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I'm Your Man

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iTunes Review

Only a few years prior to the 1988 release of I'm Your Man, Leonard Cohen was no longer signed to Columbia Records in the United States. Yet, at 50-something, the Canadian poet staged a most unlikely artistic comeback with a song cycle as lyrically rich as his earliest, critically acclaimed work. The music corresponded perfectly, highlighted by shopping-mall keyboards and drum boxes ("Tower of Song") and disjointed back-up singers ("Jazz Police"). In this alienated environment, Cohen went to work less as a singer than a secret agent reporting on a world mesmerized by glitter and rouge. "First We Take Manhattan" is the opening tour de force, merging pillow talk with cosmopolitan crisis, whereas the hypnotic "Everybody Knows" rumbles with a refrain made menacing by Cohen's basso profundo growl. A romantic, he sings Gabriel Garcia Lorca ("Take This Waltz") and offers "Ain't No Cure For Love" with the grace of an elder statesman.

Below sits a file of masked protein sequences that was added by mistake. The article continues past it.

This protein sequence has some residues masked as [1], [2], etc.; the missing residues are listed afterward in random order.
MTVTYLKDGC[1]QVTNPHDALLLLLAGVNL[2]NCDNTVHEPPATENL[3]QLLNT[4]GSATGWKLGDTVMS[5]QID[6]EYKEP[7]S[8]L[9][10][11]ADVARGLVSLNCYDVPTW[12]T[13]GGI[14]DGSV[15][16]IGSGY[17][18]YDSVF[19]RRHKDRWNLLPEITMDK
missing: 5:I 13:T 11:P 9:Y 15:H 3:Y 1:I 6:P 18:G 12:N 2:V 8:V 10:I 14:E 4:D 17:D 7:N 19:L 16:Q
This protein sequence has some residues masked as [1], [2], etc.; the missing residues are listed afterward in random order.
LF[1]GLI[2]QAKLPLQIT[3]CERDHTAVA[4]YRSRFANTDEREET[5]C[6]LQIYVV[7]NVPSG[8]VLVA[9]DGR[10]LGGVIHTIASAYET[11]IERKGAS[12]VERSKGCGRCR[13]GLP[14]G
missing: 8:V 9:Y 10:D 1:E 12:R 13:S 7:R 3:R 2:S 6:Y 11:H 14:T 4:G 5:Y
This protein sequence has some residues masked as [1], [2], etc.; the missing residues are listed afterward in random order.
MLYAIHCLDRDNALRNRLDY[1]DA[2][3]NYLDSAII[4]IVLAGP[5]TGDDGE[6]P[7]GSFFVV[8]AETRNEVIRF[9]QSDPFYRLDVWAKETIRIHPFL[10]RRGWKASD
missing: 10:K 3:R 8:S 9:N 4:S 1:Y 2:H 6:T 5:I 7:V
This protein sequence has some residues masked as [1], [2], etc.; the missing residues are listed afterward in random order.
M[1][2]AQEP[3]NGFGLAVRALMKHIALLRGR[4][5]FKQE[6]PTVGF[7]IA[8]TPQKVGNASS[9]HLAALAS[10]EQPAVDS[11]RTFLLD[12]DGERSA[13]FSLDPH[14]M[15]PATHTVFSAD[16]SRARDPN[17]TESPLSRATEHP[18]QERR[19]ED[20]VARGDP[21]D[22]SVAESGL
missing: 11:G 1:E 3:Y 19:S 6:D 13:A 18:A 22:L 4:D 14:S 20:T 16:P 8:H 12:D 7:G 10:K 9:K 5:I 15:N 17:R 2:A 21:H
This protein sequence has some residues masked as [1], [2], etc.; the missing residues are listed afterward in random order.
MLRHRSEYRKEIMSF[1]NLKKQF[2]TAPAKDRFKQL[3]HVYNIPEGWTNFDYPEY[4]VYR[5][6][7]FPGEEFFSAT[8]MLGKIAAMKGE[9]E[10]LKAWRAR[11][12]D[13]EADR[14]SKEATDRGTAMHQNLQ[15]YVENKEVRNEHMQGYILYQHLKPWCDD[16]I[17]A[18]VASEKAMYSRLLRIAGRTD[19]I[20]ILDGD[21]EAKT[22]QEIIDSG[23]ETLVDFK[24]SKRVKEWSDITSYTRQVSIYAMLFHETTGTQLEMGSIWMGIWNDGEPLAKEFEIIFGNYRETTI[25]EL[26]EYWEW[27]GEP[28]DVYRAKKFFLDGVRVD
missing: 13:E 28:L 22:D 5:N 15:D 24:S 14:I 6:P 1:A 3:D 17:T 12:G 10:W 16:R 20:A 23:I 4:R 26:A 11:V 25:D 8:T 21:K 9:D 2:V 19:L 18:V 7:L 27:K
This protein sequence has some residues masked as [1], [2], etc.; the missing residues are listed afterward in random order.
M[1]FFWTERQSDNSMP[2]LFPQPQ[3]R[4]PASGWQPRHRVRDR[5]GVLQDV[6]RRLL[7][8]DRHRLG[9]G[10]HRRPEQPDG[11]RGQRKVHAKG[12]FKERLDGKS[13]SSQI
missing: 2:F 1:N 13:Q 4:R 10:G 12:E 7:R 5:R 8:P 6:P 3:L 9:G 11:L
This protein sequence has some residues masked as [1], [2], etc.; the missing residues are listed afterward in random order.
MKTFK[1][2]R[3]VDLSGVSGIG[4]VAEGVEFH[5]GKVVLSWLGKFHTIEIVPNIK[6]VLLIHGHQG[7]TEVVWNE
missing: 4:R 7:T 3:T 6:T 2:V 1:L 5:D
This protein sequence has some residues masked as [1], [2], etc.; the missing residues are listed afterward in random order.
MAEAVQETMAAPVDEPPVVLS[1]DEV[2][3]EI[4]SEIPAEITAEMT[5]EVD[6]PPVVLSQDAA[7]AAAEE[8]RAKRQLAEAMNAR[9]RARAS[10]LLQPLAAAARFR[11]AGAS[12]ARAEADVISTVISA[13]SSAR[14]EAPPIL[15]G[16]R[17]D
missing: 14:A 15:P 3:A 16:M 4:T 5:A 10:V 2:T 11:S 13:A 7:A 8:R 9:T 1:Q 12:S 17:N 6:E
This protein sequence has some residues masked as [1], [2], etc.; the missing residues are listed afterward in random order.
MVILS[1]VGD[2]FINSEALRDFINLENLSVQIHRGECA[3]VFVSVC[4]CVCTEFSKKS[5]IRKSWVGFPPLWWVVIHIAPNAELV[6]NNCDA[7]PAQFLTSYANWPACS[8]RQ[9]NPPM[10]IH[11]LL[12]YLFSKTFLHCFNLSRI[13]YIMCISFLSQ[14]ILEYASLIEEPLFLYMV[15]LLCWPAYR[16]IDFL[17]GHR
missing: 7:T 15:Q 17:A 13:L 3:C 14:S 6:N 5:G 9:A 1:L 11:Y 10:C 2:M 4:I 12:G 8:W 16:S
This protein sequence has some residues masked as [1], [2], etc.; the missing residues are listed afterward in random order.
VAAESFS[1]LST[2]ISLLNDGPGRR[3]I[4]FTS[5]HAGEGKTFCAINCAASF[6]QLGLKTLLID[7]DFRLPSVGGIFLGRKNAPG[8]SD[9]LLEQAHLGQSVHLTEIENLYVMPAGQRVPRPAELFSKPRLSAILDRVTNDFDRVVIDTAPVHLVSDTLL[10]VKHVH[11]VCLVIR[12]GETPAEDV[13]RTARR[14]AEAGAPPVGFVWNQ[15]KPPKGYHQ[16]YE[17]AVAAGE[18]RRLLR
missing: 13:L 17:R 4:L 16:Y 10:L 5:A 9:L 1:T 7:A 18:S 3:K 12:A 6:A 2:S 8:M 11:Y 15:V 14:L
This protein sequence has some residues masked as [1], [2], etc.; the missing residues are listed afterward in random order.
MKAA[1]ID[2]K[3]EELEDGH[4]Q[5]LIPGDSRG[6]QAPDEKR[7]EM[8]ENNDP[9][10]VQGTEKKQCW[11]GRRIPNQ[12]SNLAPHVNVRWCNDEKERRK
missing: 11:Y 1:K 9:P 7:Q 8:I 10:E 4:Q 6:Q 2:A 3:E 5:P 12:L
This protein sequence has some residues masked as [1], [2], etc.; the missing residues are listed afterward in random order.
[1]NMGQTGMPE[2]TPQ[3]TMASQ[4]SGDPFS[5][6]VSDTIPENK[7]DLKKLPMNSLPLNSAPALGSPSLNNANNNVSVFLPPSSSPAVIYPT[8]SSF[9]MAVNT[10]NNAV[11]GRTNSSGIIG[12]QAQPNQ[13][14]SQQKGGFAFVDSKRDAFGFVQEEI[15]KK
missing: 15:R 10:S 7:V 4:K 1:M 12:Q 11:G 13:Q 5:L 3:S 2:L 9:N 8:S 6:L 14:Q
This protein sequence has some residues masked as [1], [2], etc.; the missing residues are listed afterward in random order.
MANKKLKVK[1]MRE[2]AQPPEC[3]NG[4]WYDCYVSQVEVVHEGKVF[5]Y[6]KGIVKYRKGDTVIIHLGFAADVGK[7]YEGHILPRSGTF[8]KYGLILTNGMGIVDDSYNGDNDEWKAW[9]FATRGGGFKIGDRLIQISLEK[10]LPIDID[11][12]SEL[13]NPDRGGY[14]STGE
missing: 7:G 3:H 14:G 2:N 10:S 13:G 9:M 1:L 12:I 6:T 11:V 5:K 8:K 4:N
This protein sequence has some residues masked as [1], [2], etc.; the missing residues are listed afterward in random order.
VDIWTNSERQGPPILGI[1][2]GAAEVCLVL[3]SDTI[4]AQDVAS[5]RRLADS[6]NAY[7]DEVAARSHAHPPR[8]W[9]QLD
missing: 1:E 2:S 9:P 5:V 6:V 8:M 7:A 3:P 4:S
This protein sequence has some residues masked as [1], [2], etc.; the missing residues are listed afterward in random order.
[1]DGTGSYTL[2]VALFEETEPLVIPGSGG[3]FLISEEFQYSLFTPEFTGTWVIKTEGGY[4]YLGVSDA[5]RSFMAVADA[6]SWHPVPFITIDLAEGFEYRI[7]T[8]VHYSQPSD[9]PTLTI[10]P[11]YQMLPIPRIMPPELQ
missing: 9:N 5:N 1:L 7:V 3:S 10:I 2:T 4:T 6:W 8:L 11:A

Customer Reviews

He's everyone's man

Although the music for First We Take Manhattan is a bit much, this album is superb later Cohen. Everybody Knows is the first song of his I heard, and it will always been one of my favorites, and this album is filled w' superb cuts, I'm Your Man, Take this Waltz, I Can't Forget, Tower of Song. Jazz Police may be the most unLeonard Cohen song he's ever done, and I forgive him because of the rest of the album.

synth and backup singers, ugh

Having recently listened to 'Songs of Love and Hate' and 'Songs of Leonard Cohen' I was shocked by the production decisions of 'I'm your man'. The poppy background singers and frequent use synthesizers are unwe;lcome. I might pay to hear it remixed in a stripped down version. Cohen's voice dips down into the Nick Cave range, which is appealing.


Born: September 21, 1934 in Montreal, Quebec, Canada

Genre: Rock

Years Active: '50s, '60s, '70s, '80s, '90s, '00s, '10s

One of the most fascinating and enigmatic -- if not the most successful -- singer/songwriters of the late '60s, Leonard Cohen retained an audience across six decades of music-making, interrupted by various digressions into personal and creative exploration, all of which have only added to the mystique surrounding him. Second only to Bob Dylan (and perhaps Paul Simon), he commanded the attention of critics and younger musicians more firmly than any other musical figure from the '60s who continued...
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